London is fascinated with its own near destruction, from Boudicca to the Blitz. But that fascination is never more marked than when it comes to the Great Fire. Perhaps it has something to do with the occult significance of that year, 1666, or perhaps it’s simply because everybody is taught about it at school, making certain points a matter of collective consciousness, from the fact it started in a bakery to the curiously low death count. With Pudding Lane arguably the second-most famous street in London after Downing Street, the 350th anniversary of the fire (which started on 2 September) is being used as a hook for a variety of artistic goings-on.
One programme commemorating the anniversary is a festival called London’s Burning (until 4 September) produced by Artichoke, the art/event creators behind The Sultan’s Elephant and Gormley’s Fourth Plinth. This will feature a range of installations across the Square Mile, bringing a dose of culture into this still rather sterile environment. Highlights include an underwater performance at Broadgate, a sculpture that will cascade like dominoes through the streets of the City in imitation of the fire’s progress, and a gloriously pagan-sounding ceremonial conflagration of a 120-metre wooden sculpture of London on the Thames. Locations incorporated into the festival range from Inner Temple, where an installation will use grains of rice to record the thousands made homeless, to the NatWest on Bishopsgate, where there will be an evening of fire-related talks. There’s even a wood-fired food market at Guildhall Yard.
This comes on top of several other events, chief of which is the Museum of London’s gleefully theatrical ‘Fire! Fire!’ exhibition. Curator Meriel Jeater was able to reflect on the impact of the fire when she took a stroll through the western fringes of the City for a meeting while putting the exhibition together. ‘I walked from Ludgate to Temple…and I realised as I walked that in the fire this had all been destroyed – it’s a 10 minute walk and all of that had gone,’ she says. ‘It’s very hard to imagine that level of devastation. It’s hard to get your head round it. You look at a map of the destruction and wonder how people coped, how London was put together again.’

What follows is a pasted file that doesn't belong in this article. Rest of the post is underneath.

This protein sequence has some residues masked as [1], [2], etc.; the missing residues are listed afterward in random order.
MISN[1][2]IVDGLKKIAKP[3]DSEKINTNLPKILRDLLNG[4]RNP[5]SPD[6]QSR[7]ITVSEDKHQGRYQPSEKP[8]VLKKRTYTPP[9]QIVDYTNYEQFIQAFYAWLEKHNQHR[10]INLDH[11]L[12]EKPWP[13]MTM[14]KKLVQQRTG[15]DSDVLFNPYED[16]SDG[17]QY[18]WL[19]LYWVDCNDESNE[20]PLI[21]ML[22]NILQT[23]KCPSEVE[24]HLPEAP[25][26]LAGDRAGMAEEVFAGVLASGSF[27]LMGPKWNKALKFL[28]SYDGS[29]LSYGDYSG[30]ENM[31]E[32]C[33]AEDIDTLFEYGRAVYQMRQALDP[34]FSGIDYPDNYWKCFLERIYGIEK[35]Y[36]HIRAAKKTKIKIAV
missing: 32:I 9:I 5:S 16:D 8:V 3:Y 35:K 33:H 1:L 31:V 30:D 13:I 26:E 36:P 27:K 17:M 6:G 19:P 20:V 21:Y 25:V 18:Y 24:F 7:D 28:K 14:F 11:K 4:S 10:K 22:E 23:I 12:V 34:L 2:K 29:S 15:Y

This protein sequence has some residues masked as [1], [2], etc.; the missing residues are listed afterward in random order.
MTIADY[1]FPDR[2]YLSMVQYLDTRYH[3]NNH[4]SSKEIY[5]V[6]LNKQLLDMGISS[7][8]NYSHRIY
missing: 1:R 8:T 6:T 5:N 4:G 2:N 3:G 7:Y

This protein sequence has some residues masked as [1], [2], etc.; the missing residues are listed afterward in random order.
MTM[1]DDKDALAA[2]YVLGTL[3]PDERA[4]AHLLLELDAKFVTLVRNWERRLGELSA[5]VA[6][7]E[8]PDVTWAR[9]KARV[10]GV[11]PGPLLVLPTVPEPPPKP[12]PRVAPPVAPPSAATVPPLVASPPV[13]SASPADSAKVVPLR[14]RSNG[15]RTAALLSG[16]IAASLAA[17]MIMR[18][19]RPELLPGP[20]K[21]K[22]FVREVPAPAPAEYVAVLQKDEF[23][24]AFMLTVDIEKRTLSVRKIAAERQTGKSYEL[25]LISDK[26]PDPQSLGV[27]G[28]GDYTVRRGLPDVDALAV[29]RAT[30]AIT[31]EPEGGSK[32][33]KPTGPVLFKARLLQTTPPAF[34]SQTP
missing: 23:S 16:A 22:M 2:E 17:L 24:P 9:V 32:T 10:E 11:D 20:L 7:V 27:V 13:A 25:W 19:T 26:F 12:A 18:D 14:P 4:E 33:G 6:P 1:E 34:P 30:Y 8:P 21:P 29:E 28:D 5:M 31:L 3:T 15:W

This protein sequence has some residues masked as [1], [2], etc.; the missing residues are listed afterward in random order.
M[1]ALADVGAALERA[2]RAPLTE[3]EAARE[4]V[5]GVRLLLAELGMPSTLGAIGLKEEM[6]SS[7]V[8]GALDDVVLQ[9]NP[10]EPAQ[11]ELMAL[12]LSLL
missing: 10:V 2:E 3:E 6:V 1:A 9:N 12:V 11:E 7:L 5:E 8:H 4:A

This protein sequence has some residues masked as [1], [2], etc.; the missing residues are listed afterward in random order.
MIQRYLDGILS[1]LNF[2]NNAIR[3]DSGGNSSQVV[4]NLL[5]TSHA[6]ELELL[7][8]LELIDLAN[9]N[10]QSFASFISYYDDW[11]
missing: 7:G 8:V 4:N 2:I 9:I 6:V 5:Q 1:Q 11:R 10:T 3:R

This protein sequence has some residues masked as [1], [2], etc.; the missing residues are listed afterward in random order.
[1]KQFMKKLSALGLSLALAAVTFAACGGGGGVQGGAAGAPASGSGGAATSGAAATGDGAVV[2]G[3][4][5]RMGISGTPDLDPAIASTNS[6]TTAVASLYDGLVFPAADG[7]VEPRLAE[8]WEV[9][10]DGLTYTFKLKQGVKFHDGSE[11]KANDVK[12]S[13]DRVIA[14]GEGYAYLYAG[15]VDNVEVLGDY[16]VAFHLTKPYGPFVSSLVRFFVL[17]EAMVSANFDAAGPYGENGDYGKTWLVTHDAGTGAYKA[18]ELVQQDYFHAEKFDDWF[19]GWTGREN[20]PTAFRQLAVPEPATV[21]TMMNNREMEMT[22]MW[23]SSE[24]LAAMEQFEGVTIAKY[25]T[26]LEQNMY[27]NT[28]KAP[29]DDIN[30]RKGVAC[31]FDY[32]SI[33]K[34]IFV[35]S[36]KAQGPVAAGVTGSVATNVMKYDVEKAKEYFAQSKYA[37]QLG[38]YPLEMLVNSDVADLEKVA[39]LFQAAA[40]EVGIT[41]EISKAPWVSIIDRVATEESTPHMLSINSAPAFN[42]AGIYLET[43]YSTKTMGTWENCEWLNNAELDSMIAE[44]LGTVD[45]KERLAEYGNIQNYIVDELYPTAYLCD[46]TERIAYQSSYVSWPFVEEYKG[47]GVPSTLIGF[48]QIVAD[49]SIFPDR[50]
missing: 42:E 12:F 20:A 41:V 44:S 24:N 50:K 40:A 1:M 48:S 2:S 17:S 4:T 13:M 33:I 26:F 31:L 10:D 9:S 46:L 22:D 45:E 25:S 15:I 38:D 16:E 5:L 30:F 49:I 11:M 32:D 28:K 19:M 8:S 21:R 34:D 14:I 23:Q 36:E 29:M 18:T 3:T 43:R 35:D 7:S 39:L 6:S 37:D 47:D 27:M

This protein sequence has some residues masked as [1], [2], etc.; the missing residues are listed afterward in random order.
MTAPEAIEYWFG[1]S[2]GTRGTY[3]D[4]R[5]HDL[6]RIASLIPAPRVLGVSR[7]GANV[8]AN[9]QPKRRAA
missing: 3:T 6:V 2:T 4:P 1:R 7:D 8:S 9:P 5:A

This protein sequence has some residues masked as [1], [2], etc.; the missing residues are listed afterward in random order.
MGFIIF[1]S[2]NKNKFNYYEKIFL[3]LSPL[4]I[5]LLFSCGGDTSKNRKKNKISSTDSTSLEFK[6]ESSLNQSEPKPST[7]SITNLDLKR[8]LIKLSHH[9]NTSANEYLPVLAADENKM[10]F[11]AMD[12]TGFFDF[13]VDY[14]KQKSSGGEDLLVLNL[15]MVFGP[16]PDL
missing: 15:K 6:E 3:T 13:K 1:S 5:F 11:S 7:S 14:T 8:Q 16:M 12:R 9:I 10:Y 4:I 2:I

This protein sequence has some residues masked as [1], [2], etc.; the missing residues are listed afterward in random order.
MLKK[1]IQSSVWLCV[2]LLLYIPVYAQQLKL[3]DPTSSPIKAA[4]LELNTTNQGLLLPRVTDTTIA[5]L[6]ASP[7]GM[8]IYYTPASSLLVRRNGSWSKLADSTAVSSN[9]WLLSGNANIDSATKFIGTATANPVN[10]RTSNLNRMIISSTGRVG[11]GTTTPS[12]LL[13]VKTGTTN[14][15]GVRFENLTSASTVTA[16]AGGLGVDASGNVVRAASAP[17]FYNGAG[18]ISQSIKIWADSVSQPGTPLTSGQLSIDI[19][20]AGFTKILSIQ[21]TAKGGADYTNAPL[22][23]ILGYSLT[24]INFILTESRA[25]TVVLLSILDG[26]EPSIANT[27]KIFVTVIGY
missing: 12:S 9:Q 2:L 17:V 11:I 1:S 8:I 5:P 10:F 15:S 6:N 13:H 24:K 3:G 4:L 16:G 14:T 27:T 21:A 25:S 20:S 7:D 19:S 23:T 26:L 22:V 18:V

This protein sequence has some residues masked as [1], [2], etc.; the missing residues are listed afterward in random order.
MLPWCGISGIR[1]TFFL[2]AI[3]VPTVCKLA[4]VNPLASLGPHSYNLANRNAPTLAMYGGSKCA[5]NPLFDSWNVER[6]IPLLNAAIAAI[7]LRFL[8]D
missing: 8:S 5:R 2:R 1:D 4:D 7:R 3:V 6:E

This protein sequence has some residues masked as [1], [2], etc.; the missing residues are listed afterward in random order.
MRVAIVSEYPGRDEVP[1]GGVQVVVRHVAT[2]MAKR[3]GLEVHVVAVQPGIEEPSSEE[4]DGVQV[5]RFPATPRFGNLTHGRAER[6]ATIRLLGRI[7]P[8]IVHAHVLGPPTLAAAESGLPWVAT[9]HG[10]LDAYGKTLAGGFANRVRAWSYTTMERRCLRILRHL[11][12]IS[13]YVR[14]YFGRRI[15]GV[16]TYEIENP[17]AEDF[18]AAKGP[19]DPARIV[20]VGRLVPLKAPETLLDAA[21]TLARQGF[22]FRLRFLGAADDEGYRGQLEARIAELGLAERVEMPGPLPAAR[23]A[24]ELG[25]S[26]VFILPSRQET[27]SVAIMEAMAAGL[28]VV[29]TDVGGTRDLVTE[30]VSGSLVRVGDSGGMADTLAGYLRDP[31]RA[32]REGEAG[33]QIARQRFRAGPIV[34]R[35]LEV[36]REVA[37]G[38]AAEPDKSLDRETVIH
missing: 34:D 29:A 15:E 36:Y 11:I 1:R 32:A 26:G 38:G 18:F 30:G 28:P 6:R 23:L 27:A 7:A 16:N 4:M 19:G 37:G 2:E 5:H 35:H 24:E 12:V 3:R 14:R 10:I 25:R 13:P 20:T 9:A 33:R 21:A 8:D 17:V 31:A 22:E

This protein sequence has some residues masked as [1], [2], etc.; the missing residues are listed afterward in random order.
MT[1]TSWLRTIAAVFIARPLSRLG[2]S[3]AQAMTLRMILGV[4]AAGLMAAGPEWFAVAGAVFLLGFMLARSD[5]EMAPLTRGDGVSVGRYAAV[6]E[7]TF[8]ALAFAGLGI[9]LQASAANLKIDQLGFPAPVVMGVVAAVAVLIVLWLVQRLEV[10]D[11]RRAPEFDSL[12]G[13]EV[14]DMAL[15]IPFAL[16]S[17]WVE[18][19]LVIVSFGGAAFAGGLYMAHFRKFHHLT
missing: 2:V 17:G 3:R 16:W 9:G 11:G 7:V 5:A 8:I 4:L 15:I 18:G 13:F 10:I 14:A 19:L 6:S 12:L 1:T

To emphasise the scale of the destruction, the museum will hold several walking tours over the next few weeks to help people gain a more physical comprehension of the fire and how it affected the landscape of the city. Boat trips will take to the Thames doing much the same, while the Shard’s viewing platform will host guides at certain times of the day to point out key landmarks and tell stories from the fire. There will also be fire-related exhibitions at London Metropolitan Archives, St Paul’s Cathedral, Guildhall Library, Royal College of Physicians, All Hallows By The Tower and Dr Johnson’s House. More unusual offerings include a nocturnal fire garden at Tate Modern, a fire-related pub crawl, projections onto St Paul’s and the National Theatre by Martin Firrell, and free entry to the Monument – booking essential – with lucky entrants getting special commemorative tickets and certificates.
The London’s Burning programme runs until 4 September at venues across London.